Atomic Motion In Different States Of Matter - Preview

Atomic Motion In Different States Of Matter

Subject: Chemistry
Time: 1-2 Class periods (45 minutes each)

Any chemistry class, grades 8-12

Lesson Overview

After a brief mini-lecture and follow-up handout defining the terms atom, molecule, element, and compound, students use the Concord Consortium Molecular Workbench “Atomic Motion in Different States of Matter” simulation to deepen their understanding of the submicroscopic properties of these different states of matter.

Learner Objectives:

- Student will be able to define the states of matter and compare and contrast their properties.

- Student will be able to classify materials as elements, compounds, or mixtures, stating the evidence for the classification.




The lesson begins with an introduction to the terms atoms, molecules, elements, and compounds. Below are brief definitions of each term and their relation to one another.

  • Elements: substances that cannot be separated into simpler substances. Salt is made up of the elements sodium and chloride. Water is made up of the elements hydrogen and oxygen.
  • Atoms: the smallest particle of an element that has the properties of that element.
  • Compounds: substance formed when two or more elements are chemically joined. Water, salt, and sugar are examples of compounds. When the elements are joined, the atoms lose their individual properties and have different properties from the elements they are composed of.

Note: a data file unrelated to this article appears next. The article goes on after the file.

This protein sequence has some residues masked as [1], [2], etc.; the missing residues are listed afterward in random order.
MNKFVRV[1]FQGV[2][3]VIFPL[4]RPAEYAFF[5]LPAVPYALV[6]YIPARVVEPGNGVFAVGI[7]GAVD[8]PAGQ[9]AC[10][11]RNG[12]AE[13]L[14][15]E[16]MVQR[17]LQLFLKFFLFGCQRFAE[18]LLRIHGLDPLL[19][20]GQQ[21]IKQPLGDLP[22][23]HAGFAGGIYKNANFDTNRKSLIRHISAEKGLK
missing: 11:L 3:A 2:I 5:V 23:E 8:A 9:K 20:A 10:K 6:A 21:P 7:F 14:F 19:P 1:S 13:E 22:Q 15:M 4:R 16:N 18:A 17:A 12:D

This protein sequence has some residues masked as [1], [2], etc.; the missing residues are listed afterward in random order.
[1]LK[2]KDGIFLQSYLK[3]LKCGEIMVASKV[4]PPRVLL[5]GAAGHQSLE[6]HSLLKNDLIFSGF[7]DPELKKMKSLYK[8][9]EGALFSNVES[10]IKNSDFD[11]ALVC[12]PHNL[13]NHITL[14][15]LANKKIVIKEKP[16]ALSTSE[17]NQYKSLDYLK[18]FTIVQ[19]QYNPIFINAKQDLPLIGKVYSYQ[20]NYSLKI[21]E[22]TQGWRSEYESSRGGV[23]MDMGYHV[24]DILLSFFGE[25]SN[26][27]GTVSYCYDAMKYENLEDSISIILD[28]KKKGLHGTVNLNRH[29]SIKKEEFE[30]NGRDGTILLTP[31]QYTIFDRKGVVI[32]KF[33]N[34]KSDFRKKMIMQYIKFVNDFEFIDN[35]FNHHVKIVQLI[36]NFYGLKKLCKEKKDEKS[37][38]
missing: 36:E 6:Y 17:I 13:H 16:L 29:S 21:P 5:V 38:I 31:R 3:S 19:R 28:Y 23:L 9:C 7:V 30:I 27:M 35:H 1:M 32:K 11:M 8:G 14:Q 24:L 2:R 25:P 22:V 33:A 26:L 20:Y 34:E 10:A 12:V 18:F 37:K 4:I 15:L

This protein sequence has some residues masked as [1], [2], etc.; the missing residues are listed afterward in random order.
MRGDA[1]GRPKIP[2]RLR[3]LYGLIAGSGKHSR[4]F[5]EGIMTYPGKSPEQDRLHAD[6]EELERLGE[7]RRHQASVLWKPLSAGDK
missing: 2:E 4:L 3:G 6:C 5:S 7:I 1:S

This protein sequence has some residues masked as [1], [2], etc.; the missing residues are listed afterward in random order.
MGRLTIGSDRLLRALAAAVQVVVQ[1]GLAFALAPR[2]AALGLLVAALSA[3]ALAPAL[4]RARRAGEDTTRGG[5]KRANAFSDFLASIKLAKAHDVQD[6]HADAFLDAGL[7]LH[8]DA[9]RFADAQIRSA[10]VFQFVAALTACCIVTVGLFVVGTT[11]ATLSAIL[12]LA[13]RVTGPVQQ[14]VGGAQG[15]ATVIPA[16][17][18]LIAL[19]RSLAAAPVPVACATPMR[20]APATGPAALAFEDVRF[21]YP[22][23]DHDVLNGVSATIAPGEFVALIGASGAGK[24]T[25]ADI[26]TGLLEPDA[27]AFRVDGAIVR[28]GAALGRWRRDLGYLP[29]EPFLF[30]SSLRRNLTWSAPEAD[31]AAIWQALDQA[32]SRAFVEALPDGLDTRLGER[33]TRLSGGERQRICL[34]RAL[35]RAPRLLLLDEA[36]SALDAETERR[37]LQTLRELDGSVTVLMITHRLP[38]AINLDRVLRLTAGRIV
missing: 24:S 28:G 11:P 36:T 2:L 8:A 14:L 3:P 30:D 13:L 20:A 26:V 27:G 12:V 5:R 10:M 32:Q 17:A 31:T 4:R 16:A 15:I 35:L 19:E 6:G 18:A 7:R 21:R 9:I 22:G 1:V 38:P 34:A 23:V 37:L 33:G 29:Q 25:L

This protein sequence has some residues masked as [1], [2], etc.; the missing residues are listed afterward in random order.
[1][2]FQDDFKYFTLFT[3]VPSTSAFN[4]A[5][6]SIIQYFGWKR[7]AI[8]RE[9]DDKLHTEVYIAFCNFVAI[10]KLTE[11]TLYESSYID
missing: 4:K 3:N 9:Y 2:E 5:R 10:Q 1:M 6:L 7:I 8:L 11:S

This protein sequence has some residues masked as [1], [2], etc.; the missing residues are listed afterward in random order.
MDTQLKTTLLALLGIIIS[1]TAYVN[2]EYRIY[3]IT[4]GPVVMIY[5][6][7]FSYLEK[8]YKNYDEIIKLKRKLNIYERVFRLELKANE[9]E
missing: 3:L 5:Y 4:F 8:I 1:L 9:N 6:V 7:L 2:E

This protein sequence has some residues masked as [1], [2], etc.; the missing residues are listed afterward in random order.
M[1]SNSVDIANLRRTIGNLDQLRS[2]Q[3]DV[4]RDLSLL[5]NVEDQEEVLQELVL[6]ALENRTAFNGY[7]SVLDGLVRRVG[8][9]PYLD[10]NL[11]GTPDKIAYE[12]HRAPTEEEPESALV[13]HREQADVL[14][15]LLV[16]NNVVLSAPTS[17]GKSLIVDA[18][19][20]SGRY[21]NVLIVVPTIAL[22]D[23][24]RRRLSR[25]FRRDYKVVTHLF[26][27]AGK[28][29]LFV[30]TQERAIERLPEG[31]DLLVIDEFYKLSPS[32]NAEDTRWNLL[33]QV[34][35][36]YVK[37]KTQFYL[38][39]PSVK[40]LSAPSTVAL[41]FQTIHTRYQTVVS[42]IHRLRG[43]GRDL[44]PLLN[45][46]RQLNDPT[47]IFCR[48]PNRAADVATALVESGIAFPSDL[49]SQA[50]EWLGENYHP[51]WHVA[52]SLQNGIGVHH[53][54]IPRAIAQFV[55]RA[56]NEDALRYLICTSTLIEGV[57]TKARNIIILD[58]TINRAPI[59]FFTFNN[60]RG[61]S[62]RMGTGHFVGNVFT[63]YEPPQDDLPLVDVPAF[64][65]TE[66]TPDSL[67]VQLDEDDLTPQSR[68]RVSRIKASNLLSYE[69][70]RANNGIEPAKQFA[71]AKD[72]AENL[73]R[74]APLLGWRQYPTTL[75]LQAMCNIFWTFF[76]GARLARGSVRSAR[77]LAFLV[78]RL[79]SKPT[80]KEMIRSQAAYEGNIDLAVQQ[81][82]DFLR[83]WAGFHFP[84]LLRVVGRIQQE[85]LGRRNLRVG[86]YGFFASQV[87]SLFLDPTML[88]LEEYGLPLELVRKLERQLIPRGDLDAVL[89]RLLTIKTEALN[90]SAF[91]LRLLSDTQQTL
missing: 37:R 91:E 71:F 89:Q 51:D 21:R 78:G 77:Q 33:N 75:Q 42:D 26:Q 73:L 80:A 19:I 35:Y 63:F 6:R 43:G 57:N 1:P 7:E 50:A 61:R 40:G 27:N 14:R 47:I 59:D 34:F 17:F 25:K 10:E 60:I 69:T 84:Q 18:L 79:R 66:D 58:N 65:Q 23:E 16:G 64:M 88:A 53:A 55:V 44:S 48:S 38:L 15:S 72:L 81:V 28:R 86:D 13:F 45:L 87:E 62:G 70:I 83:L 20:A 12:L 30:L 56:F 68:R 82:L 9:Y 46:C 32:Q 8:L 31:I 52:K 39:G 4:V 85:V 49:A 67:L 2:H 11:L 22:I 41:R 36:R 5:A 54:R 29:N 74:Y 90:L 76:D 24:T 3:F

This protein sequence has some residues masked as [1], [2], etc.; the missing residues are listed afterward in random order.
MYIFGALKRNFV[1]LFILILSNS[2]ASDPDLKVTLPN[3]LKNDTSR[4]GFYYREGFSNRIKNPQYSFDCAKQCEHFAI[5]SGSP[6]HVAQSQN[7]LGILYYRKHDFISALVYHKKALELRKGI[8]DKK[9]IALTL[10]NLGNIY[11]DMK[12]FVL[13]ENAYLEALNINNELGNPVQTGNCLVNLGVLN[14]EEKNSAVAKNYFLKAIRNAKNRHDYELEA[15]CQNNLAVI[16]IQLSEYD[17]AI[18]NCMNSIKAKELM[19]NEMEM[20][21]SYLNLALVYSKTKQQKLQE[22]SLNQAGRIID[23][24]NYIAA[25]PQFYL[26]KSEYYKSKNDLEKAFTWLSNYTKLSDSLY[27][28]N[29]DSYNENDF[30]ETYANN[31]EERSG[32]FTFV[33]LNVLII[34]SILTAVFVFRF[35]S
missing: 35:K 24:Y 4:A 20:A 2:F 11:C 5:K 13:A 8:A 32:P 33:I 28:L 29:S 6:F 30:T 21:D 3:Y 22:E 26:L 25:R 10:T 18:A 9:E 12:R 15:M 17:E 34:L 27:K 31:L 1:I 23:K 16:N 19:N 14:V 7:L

• Molecules: consist of two or more atoms of the same element, or different elements, that are chemically bound together.
  • A compound is a molecule that contains at least two different elements. All compounds are molecules but not all molecules are compounds.
  • Molecular hydrogen (H2), molecular oxygen (O2) and molecular nitrogen (N2) are not compounds because each is composed of a single element. Water (H2O), carbon dioxide (CO2) and methane (CH4) are compounds because each is made from more than one element.

Pre-class Preparation

It is recommended to download the Molecular Workbench program before students work with the simulation. The program can be downloaded from the Concord Consortium website at http://mw.concord.org/modeler/index.html.


Compatible With




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Next Generation Science Standards
  • Physical Science

Computational Thinking in STEM
  • Modeling and Simulation Practices
    • Assessing Computational Models
    • Using Computational Models to Understand a Concept
  • Data Practices
    • Analyzing Data
    • Visualizing Data

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